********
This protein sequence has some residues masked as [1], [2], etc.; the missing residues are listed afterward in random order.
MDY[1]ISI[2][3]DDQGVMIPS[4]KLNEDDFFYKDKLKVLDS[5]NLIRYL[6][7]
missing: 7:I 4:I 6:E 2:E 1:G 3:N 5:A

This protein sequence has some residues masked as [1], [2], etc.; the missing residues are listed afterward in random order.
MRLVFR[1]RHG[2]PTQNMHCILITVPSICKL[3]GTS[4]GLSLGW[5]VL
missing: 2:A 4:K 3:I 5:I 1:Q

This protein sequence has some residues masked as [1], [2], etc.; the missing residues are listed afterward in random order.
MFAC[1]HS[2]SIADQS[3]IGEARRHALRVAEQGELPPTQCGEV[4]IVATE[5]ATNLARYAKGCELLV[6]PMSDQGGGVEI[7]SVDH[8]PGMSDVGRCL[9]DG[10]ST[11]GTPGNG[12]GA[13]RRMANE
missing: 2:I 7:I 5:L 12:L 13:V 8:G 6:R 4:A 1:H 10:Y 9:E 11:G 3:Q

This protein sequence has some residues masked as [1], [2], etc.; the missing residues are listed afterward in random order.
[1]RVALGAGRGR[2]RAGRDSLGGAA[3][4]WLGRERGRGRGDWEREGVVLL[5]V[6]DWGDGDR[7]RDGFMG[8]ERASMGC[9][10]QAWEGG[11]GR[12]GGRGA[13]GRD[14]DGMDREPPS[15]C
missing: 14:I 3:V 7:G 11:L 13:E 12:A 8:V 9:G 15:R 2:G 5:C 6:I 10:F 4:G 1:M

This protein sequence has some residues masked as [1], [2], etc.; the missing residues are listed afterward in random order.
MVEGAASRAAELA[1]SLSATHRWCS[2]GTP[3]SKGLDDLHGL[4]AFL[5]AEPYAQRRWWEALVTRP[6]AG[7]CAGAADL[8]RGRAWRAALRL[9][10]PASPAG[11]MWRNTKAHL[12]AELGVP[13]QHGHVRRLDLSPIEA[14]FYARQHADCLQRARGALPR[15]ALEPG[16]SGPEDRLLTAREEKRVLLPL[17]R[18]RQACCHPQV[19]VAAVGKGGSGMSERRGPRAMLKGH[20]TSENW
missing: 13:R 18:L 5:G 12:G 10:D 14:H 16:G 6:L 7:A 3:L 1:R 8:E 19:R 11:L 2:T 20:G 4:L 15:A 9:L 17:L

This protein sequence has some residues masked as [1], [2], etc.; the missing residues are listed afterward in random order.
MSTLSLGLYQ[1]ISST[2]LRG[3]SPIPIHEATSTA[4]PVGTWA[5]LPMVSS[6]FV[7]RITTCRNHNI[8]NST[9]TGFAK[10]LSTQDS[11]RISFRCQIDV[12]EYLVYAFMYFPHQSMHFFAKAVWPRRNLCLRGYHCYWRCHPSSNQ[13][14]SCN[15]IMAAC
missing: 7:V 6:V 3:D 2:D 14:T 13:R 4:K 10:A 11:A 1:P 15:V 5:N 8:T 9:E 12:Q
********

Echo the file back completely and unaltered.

This protein sequence has some residues masked as [1], [2], etc.; the missing residues are listed afterward in random order.
MDY[1]ISI[2][3]DDQGVMIPS[4]KLNEDDFFYKDKLKVLDS[5]NLIRYL[6][7]
missing: 7:I 4:I 6:E 2:E 1:G 3:N 5:A

This protein sequence has some residues masked as [1], [2], etc.; the missing residues are listed afterward in random order.
MRLVFR[1]RHG[2]PTQNMHCILITVPSICKL[3]GTS[4]GLSLGW[5]VL
missing: 2:A 4:K 3:I 5:I 1:Q

This protein sequence has some residues masked as [1], [2], etc.; the missing residues are listed afterward in random order.
MFAC[1]HS[2]SIADQS[3]IGEARRHALRVAEQGELPPTQCGEV[4]IVATE[5]ATNLARYAKGCELLV[6]PMSDQGGGVEI[7]SVDH[8]PGMSDVGRCL[9]DG[10]ST[11]GTPGNG[12]GA[13]RRMANE
missing: 2:I 7:I 5:L 12:L 13:V 8:G 6:R 4:A 1:H 10:Y 9:E 11:G 3:Q

This protein sequence has some residues masked as [1], [2], etc.; the missing residues are listed afterward in random order.
[1]RVALGAGRGR[2]RAGRDSLGGAA[3][4]WLGRERGRGRGDWEREGVVLL[5]V[6]DWGDGDR[7]RDGFMG[8]ERASMGC[9][10]QAWEGG[11]GR[12]GGRGA[13]GRD[14]DGMDREPPS[15]C
missing: 14:I 3:V 7:G 11:L 13:E 12:A 8:V 9:G 15:R 2:G 5:C 6:I 10:F 4:G 1:M

This protein sequence has some residues masked as [1], [2], etc.; the missing residues are listed afterward in random order.
MVEGAASRAAELA[1]SLSATHRWCS[2]GTP[3]SKGLDDLHGL[4]AFL[5]AEPYAQRRWWEALVTRP[6]AG[7]CAGAADL[8]RGRAWRAALRL[9][10]PASPAG[11]MWRNTKAHL[12]AELGVP[13]QHGHVRRLDLSPIEA[14]FYARQHADCLQRARGALPR[15]ALEPG[16]SGPEDRLLTAREEKRVLLPL[17]R[18]RQACCHPQV[19]VAAVGKGGSGMSERRGPRAMLKGH[20]TSENW
missing: 13:R 18:L 5:G 12:G 10:D 14:H 16:G 6:L 7:A 3:L 1:R 8:E 19:R 11:L 2:T 20:G 4:L 15:A 9:L 17:L

This protein sequence has some residues masked as [1], [2], etc.; the missing residues are listed afterward in random order.
MSTLSLGLYQ[1]ISST[2]LRG[3]SPIPIHEATSTA[4]PVGTWA[5]LPMVSS[6]FV[7]RITTCRNHNI[8]NST[9]TGFAK[10]LSTQDS[11]RISFRCQIDV[12]EYLVYAFMYFPHQSMHFFAKAVWPRRNLCLRGYHCYWRCHPSSNQ[13][14]SCN[15]IMAAC
missing: 7:V 6:V 3:D 2:D 14:T 13:R 4:K 10:A 11:A 1:P 15:V 5:N 8:T 9:E 12:Q